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Published 18 May 2023
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What is Business Car Insurance and When Do You Need It?

From running a simple business errand to going to multiple meetings in different locations, there are a number of common work situations where you need business car insurance to be adequately covered. Read on to find out what business car insurance is and whether you need it.

When using your vehicle for business purposes, if something goes wrong, your personal car insurance policy won’t necessarily pay out. That’s because there are a surprising number of everyday work situations where business car insurance is required.

Find out when you need business car insurance, what it covers, and the various policies available below.

When do I need business car insurance?

If you are driving on roads in the UK, you need to have car insurance by law. Whether or not you need specific business car insurance, however, depends on how you use your vehicle for work.

If you only commute to and from one place of work, you should be able to use your standard car insurance if you have a social and commuting policy. Make sure you check your policy in detail so you have the cover you need.

That said, some work-related activities that may require different types of business car insurance include:

  • driving to work sites or meetings at different locations
  • running business-related errands during working hours
  • door-to-door selling
  • moving stock
  • making deliveries or collections
  • driving clients or business associates in your vehicle
  • letting colleagues drive your car

If you do any of these as part of your business operations, you will need to take out a business car insurance policy.

Meanwhile, if you use your vehicle primarily for business purposes, such as a taxi or lorry, you need commercial vehicle insurance.

What does business car insurance cover?

As with personal car insurance, there are three main types of cover you can buy:

  • Third party only insurance (TPO). This is the legal minimum requirement by UK law, and covers costs associated with injuries and damage to others (including vehicles and property) caused by your driving. Damage to you and your own car is not covered.
  • Third party, fire and theft insurance (TPFT). This includes compensation for a third party in the event of injury or property damage, but also covers your vehicle if it is stolen, damaged or destroyed in a fire.
  • Fully comprehensive. This offers full cover, including if your car is stolen, damaged or destroyed in an accident or fire. It can also cover personal injury after a collision and damage to or theft of your vehicle contents. This on top of the third party compensation included in TPO and TPFT.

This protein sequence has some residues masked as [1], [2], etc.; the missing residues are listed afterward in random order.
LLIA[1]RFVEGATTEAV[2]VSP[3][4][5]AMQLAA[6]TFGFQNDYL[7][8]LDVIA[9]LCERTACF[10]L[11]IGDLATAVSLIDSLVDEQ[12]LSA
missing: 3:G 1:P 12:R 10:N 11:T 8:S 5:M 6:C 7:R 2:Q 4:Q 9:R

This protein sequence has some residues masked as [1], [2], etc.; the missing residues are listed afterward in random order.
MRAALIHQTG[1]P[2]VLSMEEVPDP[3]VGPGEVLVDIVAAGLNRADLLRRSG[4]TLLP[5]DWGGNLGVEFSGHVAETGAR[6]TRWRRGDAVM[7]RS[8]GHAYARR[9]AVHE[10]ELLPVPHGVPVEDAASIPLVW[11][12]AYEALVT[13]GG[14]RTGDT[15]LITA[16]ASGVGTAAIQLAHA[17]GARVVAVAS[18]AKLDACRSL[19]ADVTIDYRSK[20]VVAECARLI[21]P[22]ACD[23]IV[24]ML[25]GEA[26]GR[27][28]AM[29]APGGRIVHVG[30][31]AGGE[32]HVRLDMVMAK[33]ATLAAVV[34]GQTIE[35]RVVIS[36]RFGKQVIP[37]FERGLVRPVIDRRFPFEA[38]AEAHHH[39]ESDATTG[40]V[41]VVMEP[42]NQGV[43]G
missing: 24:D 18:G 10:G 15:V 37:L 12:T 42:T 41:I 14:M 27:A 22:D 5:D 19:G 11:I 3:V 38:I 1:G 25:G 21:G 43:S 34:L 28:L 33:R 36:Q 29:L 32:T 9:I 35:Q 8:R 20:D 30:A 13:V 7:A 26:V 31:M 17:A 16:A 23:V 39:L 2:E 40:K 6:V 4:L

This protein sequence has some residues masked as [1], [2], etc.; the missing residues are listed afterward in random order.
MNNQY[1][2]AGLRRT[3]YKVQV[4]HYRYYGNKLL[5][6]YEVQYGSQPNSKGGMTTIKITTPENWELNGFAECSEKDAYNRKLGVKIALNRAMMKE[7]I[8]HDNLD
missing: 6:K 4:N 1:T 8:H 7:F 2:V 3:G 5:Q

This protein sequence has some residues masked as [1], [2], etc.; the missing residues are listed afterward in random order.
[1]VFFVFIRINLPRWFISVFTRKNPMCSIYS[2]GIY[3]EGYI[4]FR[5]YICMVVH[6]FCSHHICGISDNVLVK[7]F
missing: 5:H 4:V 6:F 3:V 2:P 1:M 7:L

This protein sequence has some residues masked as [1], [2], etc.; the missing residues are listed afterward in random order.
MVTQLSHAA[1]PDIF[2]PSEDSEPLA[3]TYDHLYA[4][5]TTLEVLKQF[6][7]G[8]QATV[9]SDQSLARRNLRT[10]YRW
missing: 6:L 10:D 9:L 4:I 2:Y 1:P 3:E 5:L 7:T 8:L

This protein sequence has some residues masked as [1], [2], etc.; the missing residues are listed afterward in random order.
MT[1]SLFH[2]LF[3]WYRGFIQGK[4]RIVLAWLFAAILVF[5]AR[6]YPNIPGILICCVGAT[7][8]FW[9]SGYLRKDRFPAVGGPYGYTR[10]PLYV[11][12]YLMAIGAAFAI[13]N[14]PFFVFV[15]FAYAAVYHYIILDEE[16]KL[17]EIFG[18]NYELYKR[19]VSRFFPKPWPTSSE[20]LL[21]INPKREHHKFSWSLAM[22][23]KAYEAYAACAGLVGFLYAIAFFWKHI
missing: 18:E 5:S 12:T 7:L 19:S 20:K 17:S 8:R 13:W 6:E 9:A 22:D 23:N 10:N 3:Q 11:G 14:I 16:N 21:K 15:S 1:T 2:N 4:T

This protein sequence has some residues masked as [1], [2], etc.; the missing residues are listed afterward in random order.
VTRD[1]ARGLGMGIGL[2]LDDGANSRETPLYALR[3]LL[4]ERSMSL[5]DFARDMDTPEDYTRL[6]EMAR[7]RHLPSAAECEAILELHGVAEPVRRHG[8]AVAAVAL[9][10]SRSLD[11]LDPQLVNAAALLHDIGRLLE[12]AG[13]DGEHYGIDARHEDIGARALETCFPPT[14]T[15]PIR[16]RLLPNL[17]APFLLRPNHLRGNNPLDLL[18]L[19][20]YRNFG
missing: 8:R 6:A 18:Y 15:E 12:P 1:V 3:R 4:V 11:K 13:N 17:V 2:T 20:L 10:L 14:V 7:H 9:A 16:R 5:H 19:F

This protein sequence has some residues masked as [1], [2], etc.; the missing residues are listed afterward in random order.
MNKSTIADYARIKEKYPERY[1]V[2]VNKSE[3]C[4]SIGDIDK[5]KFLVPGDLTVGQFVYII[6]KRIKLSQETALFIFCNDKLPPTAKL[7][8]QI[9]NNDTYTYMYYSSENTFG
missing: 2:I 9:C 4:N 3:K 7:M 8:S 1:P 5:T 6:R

» MORE: Types of business insurance

Classes of business car insurance

There are three classes of car insurance for business use: Class 1, Class 2, and Class 3. Each serves a different purpose, so it is important to choose the right one.

Class 1 business car insurance

On top of commuting and day-to-day personal use, Class 1 business car insurance covers driving to multiple places of work, including meetings and job sites.

Your spouse or partner may also be included on the policy, but only if their travel is for the business of the named driver, not their own job.

Class 1 business car insurance could be appropriate for most basic business car use. This could be building site managers who drive to multiple locations, home carers and cleaners visiting different households, or people having frequent, pre-arranged meetings with clients and customers off site, such as estate agents.

It is important to note, however, that Class 1 business car insurance does not cover activities such as door-to-door selling or making deliveries.

Class 2 business car insurance

The major difference between Class 1 and Class 2 business car insurance is that you can have an additional named driver on a Class 2 policy that isn’t your spouse.

So, for example, if you are a small business and need an employee to run a business errand in your car, or want a co-worker to go to a meeting using your vehicle, you should opt for Class 2 insurance.

As with Class 1 business car insurance, Class 2 business car insurance doesn’t cover door-to-door selling and deliveries.